That economic rebellion goes hand in hand with the demand by a large portion of Bolivia's indigenous majority for a remaking of the political map, in a way that will give them political influence and power akin to their majority numbers. That is a demand 500 years in the making.
Protests - Pro and Con To be sure, if one talks to average people on the street here in Cochabamba, one can find a good deal of resentment toward the protests and the people behind them. Many Bolivians in the city just want to work, just want their children to be able to go to school, and just want to be able to buy groceries without a fear of the city being cutoff. I find that a majority of people I talk to here support the movement's demands for return of the gas and oil (and more than 90% voted to do that in a national referendum last July). What they don't support is the tactics of road blockades and economic disruption.
Leaders of the demonstrations are quick to ask, "What other tactic do we have that will make the government listen?" People have gone on hunger strikes, have crucified themselves in the country's main plazas, have made their case in the media. None of these is sufficient to counter the invisible pressure being brought to bear on the other side by the likes of the IMF and British Petroleum.
Bolivia is a nation that once sat atop a mountain of silver (Potosi) that helped bankroll the Spanish Empire for three centuries. It ended up the poorest country in South America. For many Bolivians the choices would appear to be - either challenge the government in the street or allow history to repeat itself with the nation's vast petroleum reserves.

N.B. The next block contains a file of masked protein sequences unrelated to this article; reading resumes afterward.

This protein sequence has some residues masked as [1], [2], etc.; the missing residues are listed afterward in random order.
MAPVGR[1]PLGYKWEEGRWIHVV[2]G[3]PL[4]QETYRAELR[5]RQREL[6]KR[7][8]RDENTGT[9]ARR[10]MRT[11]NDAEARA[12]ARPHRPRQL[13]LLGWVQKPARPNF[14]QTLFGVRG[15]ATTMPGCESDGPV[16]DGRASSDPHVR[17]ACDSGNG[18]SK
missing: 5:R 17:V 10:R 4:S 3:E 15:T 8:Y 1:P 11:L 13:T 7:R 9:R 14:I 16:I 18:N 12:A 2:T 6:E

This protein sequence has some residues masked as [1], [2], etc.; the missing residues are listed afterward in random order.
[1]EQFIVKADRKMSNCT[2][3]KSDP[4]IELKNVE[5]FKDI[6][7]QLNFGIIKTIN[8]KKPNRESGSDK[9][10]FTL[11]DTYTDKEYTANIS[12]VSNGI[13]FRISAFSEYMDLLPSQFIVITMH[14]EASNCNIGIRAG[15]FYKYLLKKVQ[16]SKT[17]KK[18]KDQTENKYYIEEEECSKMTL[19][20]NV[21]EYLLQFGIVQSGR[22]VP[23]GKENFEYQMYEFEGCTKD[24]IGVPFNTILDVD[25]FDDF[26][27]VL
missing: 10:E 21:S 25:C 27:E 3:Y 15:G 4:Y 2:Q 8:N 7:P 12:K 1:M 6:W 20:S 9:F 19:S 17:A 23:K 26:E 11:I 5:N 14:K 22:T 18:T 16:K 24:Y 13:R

The US has charged that the protests here are being fueled by Venezuelan President Hugo Chavez, a strong anti-US critic in the region. That reminds me of the Bolivian government's bogus claim five years ago that the Bolivian water revolt was being fueled by drug traffickers (as opposed to Bechtel's huge water price hikes). Whether you agree with the protests or disagree with them, there is no question that they are rooted in genuine Bolivian anger at the giveaway of the nation's gas and oil.
What Next? So much depends on what happens in the Congress Thursday. President Mesa himself took to the airwaves again last night, calling on the Senate President and his House counterpart to resign and allow succession of the Presidency to fall to the head of the Supreme Court, an act that would automatically trigger new national elections in August. He warned that the nation was on the brink of a civil war.
But political ambition runs deep among the nation's elite and it is clear that Mr. Vaca Diez is working overtime behind the scenes to arrange his ascension to the Presidency.
It is make-a-deal time again in Bolivian politics and a politician within reach of the Presidency has a lot to deal. When Mesa took over in 2003 he declared the administrative apparatus of government off limits for party operatives. That is a lot of lucrative patronage and opportunity for corruption snatched out of their hands. If you invested tens of thousands of dollars in your party's efforts to capture the spoils of governing and then get denied those spoils (like becoming a vice-minister), how are you supposed to get back your investment?
We will do our best to keep our readers informed in the tense days ahead, though regular postings on our Blog from Bolivia. You can find it at: